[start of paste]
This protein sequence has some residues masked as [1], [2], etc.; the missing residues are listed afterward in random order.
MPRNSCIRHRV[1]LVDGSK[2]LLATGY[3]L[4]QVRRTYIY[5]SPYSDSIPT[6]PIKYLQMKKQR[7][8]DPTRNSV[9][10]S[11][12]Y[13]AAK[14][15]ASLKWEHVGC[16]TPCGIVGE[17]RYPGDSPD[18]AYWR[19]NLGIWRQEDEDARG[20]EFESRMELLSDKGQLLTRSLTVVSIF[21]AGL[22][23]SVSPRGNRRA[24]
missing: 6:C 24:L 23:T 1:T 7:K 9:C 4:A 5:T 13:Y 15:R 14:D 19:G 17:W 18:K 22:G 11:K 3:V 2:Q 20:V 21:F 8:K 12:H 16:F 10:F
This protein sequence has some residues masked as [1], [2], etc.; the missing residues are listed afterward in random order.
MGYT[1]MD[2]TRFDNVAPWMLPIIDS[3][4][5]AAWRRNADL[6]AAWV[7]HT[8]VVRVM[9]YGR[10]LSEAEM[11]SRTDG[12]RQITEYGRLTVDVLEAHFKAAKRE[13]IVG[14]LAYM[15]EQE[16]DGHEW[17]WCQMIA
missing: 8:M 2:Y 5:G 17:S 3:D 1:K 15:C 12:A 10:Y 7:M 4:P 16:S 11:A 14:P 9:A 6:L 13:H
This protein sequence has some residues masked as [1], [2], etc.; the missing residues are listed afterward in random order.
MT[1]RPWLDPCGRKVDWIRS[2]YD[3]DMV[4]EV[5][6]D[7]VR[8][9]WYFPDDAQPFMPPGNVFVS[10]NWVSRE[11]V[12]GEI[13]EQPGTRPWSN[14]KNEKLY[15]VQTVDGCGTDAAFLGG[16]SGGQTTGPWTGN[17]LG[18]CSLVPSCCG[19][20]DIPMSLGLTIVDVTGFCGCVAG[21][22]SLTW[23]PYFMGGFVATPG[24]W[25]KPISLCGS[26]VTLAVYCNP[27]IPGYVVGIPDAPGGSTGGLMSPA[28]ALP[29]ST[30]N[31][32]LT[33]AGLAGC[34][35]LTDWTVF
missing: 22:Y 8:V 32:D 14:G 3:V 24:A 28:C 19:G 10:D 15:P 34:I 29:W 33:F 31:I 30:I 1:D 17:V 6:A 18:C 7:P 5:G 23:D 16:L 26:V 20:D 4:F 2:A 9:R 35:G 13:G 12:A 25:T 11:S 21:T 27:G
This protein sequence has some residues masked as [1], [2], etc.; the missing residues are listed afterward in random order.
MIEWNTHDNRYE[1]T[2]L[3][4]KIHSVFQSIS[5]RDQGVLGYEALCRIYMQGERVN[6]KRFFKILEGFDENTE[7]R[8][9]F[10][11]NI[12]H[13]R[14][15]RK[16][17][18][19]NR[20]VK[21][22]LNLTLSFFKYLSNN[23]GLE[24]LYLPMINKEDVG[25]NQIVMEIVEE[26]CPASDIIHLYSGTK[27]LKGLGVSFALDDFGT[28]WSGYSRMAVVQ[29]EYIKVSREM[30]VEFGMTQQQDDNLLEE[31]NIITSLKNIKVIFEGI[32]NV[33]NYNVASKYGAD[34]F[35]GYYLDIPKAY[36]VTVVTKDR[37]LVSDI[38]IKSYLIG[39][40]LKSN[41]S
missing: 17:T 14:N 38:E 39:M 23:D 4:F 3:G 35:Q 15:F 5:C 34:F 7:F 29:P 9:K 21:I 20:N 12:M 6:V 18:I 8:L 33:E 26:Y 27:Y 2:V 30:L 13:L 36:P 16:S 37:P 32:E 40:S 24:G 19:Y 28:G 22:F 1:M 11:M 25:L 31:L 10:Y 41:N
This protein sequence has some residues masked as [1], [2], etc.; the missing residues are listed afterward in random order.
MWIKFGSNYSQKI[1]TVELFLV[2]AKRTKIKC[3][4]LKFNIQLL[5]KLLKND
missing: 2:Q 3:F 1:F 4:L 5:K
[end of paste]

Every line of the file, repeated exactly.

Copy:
This protein sequence has some residues masked as [1], [2], etc.; the missing residues are listed afterward in random order.
MPRNSCIRHRV[1]LVDGSK[2]LLATGY[3]L[4]QVRRTYIY[5]SPYSDSIPT[6]PIKYLQMKKQR[7][8]DPTRNSV[9][10]S[11][12]Y[13]AAK[14][15]ASLKWEHVGC[16]TPCGIVGE[17]RYPGDSPD[18]AYWR[19]NLGIWRQEDEDARG[20]EFESRMELLSDKGQLLTRSLTVVSIF[21]AGL[22][23]SVSPRGNRRA[24]
missing: 6:C 24:L 23:T 1:T 7:K 9:C 4:A 5:T 13:Y 15:R 14:D 19:G 17:W 18:K 22:G 11:K 3:V 2:Q 20:V 21:F 8:K 12:H 16:F 10:F
This protein sequence has some residues masked as [1], [2], etc.; the missing residues are listed afterward in random order.
MGYT[1]MD[2]TRFDNVAPWMLPIIDS[3][4][5]AAWRRNADL[6]AAWV[7]HT[8]VVRVM[9]YGR[10]LSEAEM[11]SRTDG[12]RQITEYGRLTVDVLEAHFKAAKRE[13]IVG[14]LAYM[15]EQE[16]DGHEW[17]WCQMIA
missing: 8:M 2:Y 5:G 17:S 3:D 1:K 15:C 12:A 10:Y 7:M 4:P 16:S 11:A 14:P 9:A 6:L 13:H
This protein sequence has some residues masked as [1], [2], etc.; the missing residues are listed afterward in random order.
MT[1]RPWLDPCGRKVDWIRS[2]YD[3]DMV[4]EV[5][6]D[7]VR[8][9]WYFPDDAQPFMPPGNVFVS[10]NWVSRE[11]V[12]GEI[13]EQPGTRPWSN[14]KNEKLY[15]VQTVDGCGTDAAFLGG[16]SGGQTTGPWTGN[17]LG[18]CSLVPSCCG[19][20]DIPMSLGLTIVDVTGFCGCVAG[21][22]SLTW[23]PYFMGGFVATPG[24]W[25]KPISLCGS[26]VTLAVYCNP[27]IPGYVVGIPDAPGGSTGGLMSPA[28]ALP[29]ST[30]N[31][32]LT[33]AGLAGC[34][35]LTDWTVF
missing: 22:Y 8:V 32:D 14:G 3:V 24:A 28:C 19:G 10:D 15:P 34:I 29:W 33:F 31:I 30:I 1:D 17:V 6:A 18:C 7:P 5:G 23:D 16:L 26:V 20:D 4:F 2:A 9:R 35:G 13:G 12:A 25:T 11:S 21:T 27:G
This protein sequence has some residues masked as [1], [2], etc.; the missing residues are listed afterward in random order.
MIEWNTHDNRYE[1]T[2]L[3][4]KIHSVFQSIS[5]RDQGVLGYEALCRIYMQGERVN[6]KRFFKILEGFDENTE[7]R[8][9]F[10][11]NI[12]H[13]R[14][15]RK[16][17][18][19]NR[20]VK[21][22]LNLTLSFFKYLSNN[23]GLE[24]LYLPMINKEDVG[25]NQIVMEIVEE[26]CPASDIIHLYSGTK[27]LKGLGVSFALDDFGT[28]WSGYSRMAVVQ[29]EYIKVSREM[30]VEFGMTQQQDDNLLEE[31]NIITSLKNIKVIFEGI[32]NV[33]NYNVASKYGAD[34]F[35]GYYLDIPKAY[36]VTVVTKDR[37]LVSDI[38]IKSYLIG[39][40]LKSN[41]S
missing: 17:T 14:N 38:E 39:M 23:D 4:F 3:G 35:Q 15:F 5:C 34:F 7:F 29:P 9:K 21:I 20:N 12:M 6:V 18:I 8:L 33:E 26:Y 27:Y 2:V 30:L 13:L 36:P 16:S 37:P 32:E 40:S 24:G 19:Y 28:G 22:F 1:M 11:M 25:L 31:L 10:Y 41:N
This protein sequence has some residues masked as [1], [2], etc.; the missing residues are listed afterward in random order.
MWIKFGSNYSQKI[1]TVELFLV[2]AKRTKIKC[3][4]LKFNIQLL[5]KLLKND
missing: 2:Q 3:F 1:F 4:L 5:K